MA fire officials and NFPA speak out against Board of Building Regulations and Standards

Published on December 13, 2011
Push for fire sprinklers in new one- and two-family homes

Boston (December 13, 2011) — Against the backdrop of the firefighters memorial at the State House, NFPA President James M. Shannon and representatives of every major fire service organization in the state came together to protest against the new building code in Massachusetts. 

All national model building codes include the requirement for fire sprinklers in new one- and two-family homes. The Board of Building Regulations and Standards (BBRS) promulgated a building code for the Commonwealth in August and omitted the provision to require home fire sprinklers in new construction.

“Your risk of dying in a home fire decreases by more than 80 percent with sprinklers and property damage is reduced by 74 percent” said Shannon. “By allowing substandard housing to be built in Massachusetts, the BBRS puts firefighters and citizens at unnecessary risk. Their action should be reversed.”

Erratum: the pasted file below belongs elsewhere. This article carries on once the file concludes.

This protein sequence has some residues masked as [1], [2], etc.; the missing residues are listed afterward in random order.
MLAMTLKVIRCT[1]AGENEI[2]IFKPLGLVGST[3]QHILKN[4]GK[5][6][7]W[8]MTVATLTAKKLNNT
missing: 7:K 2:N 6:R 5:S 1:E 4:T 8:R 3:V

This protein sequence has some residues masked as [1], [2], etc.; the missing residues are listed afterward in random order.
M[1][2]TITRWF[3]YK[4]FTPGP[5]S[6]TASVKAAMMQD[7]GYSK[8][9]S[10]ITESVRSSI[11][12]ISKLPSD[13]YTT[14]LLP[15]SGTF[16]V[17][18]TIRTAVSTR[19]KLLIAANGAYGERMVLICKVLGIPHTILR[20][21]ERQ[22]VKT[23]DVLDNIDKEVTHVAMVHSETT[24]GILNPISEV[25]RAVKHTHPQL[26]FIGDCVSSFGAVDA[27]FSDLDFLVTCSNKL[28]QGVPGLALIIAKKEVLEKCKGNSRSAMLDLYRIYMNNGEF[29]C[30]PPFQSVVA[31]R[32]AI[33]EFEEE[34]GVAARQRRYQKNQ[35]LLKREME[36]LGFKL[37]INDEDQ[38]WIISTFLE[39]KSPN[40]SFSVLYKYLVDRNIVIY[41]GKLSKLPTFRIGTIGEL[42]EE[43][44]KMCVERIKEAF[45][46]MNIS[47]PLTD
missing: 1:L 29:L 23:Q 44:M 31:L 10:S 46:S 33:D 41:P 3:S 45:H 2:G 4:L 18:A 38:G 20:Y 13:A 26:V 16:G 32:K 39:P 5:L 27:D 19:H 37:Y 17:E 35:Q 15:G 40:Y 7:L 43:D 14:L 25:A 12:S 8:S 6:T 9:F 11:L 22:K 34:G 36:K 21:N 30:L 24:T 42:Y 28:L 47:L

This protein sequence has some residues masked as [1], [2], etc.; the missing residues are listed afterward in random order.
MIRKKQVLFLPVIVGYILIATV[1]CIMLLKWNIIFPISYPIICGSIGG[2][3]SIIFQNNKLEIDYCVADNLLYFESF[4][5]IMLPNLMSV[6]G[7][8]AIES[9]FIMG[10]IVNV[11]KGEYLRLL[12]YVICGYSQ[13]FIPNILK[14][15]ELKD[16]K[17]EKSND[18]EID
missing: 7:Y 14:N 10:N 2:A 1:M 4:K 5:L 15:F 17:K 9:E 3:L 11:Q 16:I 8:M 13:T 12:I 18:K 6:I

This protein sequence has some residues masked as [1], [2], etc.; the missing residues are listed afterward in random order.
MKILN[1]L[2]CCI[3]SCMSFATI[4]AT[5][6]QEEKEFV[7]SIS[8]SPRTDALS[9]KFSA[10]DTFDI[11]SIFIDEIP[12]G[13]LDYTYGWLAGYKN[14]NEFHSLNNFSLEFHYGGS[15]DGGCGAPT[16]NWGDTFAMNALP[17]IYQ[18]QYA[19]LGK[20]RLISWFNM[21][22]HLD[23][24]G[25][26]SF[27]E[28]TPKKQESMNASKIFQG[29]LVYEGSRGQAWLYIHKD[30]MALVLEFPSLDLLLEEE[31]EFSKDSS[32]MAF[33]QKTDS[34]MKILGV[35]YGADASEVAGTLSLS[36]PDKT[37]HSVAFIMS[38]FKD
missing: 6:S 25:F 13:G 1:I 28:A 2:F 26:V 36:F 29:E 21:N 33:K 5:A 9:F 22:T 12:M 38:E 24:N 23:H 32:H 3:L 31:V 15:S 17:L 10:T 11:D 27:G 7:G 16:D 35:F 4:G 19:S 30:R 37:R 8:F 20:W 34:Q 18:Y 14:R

According to Shannon, in the last decade, there have been more than 54,000 fires in one- and two-family homes in Massachusetts. These fires injured more than 2,300 firefighters and 1,500 civilians, and caused more than 753 million dollars in property loss. Forty percent of all firefighter injuries happen in one- and two-family homes.

Preceding a BBRS hearing, representatives from Fire Chiefs Association of Massachusetts, Fire Prevention Association of Massachusetts, Massachusetts Call/Volunteer Firefighters Association and Professional Firefighters of Massachusetts participated in the press conference and voiced their strong unanimous support for fire sprinklers.

Over 400 communities in the U.S. now require home sprinklers. California, Maryland and South Carolina have adopted the provision statewide.

Additional information can be found at www.firesprinklersma.org.

About the National Fire Protection Association (NFPA)
NFPA is a worldwide leader in fire, electrical, building, and life safety. The mission of the international nonprofit organization founded in 1896 is to reduce the worldwide burden of fire and other hazards on the quality of life by providing and advocating consensus codes and standards, research, training, and education.

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Contact: Lorraine Carli, Public Affairs Office: +1 617 984-7275                               

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